so he tried to talk about what he can do with the current border crisis, distract from the issue of what he might do at the end of the summer and in a bigger way here. so he's considering his options and the indications are that he wants to go big, he wants to go bold. clearly nothing is going to happen in congress. so a couple of categories of people that have been discussed. one would be the folks who would have been eligible for legal status for citizenship under the senate bill. that may be too many. a subset of that might be parents of those roughly half a million children who have already been impacted by the daca action he took previously. so i think that's where we're moving towards. >> ari, what would have happened if he had just given a simple yes to that question tonight? >> well, they would have asked a followup question, lawrence. >> that was the followup question. obviously there was a political calculation. the president probably has a view that the answer to that
question is yes or no. and he certainly has enough legal research on it to have a view on it. he didn't give us that view for some political reason. >> it may be a political-legal reason. if you go back to harry truman, one of the things in decision that is still good law today is that the president's authority is lower when congress acts to explicitly ban something rather than areas the congress hasn't touched. that's why while last week was a total farce on the house floor, if they did that, and created a political backlash in the senate, he would potentially be on shakier legal ground in lawsuits if he invited them in. so i could say, i don't know, but i could say that one reason would be to avoid charging that environment before he actually acted unilaterally.
>> just to go back, you said what he would probably be doing is moving these people into the deferred action category. so that would allow him -- allow the administration to grant temporary work visas. >> that's right. it's only temporary. >> now i get it. okay. so we are still hearing this talk from republicans about executive action and rand paul if iowa saying he's trying to act like a king. it seems to me the white house is trying to figure out what its political answer to that is. >> yeah. so far clearly they haven't been very dissuaded from taking executive action based on the republican arguments just last week. the president signed an executive order with regards to how we're going to treat federal contractors and making sure
we're protecting the folks working for the federal contractors. so the republicans' vague threats of a lawsuit or maybe a censure or maybe impeachment haven't dissuaded the president thus far in being bold in what he's doing. i don't think there's any sign so far that he feels particularly pressured by what they're doing. if anything, i think he feels emboldened to go out and take a big stand and put it in their face and say you had an opportunity to act. you didn't take it. so i'm going to do what's necessary for the country to keep us moving forward. >> the president gave us a few more tea leaves on this. let's listen to the other thing he said about the limits on executive action. >> i'm bound by the constitution, i'm bound by separation of powers. there's some things we can't do. what i can do is, you know, scour our authorities to try to make progress. and we're going to make sure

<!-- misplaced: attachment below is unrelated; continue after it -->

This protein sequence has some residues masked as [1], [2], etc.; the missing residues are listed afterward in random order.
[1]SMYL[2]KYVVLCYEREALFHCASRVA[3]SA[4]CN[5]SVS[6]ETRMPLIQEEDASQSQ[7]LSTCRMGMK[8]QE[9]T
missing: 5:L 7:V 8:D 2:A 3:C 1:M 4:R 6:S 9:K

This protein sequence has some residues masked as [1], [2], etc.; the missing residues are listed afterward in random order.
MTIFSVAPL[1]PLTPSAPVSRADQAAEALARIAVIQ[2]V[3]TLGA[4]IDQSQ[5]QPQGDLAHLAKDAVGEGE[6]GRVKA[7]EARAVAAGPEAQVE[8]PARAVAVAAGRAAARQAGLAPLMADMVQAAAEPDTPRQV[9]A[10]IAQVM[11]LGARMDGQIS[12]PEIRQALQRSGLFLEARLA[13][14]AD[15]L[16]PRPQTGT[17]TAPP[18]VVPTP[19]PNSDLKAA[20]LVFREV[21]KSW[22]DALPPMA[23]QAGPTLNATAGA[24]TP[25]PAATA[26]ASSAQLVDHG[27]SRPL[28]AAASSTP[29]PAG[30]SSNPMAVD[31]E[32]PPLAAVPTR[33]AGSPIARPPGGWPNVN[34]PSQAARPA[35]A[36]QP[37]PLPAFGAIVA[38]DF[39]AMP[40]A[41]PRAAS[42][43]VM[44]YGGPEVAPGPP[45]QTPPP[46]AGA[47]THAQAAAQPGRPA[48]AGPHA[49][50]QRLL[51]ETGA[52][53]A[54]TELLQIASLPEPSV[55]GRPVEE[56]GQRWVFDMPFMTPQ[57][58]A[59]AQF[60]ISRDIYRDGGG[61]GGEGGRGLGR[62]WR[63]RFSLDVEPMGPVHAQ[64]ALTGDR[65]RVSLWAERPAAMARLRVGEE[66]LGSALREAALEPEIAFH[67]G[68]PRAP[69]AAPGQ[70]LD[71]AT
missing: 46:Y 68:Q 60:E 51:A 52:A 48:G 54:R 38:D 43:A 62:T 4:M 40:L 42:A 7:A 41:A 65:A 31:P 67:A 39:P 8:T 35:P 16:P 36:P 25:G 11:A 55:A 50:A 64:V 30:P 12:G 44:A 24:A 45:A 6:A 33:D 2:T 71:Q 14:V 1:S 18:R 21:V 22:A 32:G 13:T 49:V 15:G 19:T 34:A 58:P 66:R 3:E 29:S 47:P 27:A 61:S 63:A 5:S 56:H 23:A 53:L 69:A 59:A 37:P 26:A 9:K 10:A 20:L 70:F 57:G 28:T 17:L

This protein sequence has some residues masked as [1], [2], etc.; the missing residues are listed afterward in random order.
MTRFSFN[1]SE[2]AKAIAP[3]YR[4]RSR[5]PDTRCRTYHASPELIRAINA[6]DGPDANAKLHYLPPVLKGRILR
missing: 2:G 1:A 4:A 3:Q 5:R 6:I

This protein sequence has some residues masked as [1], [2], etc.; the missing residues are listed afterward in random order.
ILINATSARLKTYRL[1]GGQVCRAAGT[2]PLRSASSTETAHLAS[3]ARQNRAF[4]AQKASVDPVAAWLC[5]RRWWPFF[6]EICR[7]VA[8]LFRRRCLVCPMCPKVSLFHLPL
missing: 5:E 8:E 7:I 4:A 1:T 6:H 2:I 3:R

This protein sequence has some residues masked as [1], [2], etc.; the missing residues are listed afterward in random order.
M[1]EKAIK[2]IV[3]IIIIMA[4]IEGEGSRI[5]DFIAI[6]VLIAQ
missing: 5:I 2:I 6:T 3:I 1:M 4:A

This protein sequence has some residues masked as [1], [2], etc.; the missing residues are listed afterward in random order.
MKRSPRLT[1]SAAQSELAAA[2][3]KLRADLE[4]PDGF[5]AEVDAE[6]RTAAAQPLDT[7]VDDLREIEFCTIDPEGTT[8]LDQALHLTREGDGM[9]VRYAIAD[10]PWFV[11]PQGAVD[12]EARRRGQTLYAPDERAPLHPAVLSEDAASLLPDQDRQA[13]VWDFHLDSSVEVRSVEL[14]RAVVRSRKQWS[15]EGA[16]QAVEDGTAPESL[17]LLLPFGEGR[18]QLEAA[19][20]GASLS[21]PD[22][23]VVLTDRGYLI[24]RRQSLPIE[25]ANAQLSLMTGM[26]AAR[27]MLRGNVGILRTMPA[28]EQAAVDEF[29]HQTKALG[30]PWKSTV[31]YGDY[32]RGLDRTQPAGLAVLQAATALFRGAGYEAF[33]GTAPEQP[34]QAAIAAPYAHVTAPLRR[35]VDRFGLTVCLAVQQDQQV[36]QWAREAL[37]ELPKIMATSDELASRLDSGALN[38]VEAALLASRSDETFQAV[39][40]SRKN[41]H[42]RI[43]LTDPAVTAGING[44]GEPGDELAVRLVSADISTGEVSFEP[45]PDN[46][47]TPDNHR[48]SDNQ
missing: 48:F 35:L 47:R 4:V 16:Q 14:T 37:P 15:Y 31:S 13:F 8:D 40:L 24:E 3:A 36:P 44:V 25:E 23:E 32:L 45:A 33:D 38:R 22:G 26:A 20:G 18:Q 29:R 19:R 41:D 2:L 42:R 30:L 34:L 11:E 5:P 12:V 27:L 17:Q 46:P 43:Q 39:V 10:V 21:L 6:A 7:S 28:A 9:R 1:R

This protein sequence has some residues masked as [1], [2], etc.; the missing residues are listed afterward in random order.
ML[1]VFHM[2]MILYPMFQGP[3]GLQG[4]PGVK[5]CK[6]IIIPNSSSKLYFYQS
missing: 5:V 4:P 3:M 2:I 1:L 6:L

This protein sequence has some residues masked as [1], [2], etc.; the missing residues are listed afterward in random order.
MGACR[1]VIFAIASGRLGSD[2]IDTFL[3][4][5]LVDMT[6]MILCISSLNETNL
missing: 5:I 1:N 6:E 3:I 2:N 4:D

that every time we take one of these steps that we are working within the confines of my executive power. >> what did you hear in that one? >> yeah, i think this is a cautious administration. i think crystal is right, one possibility is they could go -- i think what he's saying is they're going to be very cautious and cross their ts and dot their is and make sure that they are doing something that the president and the office of legal counsel feels is within their legal authority to prevent any lawsuits or, in fact, bringing on any impeachment. >> so what's your guesstimate about how many work permits we would be talking about under this kind of executive action? >> it's hard to say, lawrence. we've heard anything from 4 million to 6 million, it could be a lot less. we really are urging the
administration to go as broad as possible to basically define an orderly program with which those individuals can long standing ties in the u.s. can come forward and apply. it's the best thing, not just for the families, but the best thing for our country and the economy, until we can get a congress in office that will do their job. >> can i just pick up on that point? i think this is a piece that's lost that she is pointing out here. when you're not deporting children and dreamers and law abiders, you're able to focus on the folks who are actually a risk. so it makes the country more secure to have these logical priorities in place. >> ari, it's a political number. when they're studying this and thinking how many of these visas do we issue, work visas do we issue, at a certain point there's a political view of that number and they're going to say that's too high or that's too low.
>> i think that's right. as you get into the higher millions, you're going to have arguments, fair or not, saying that's x million jobs now in danger for americans. there's a very good policy answer to that. which is these people are here and the republicans have done nothing serious about dealing with this outside a couple of senators in the republican party. most of the republican caucus doesn't want to work on it. so they're daring the president to do more. that's where the politics come in. i think that this white house wants to do this in the fall means they think they have the power, they think they have a number that's going to work politically and policy wise and they want this fight in november. >> krystal ball, ari and mary elena, thank you all for teaching me a little something about immigration law tonight. i needed that lesson. coming up, barney frank will be here to discuss a sudden outbreak of honesty on wall street.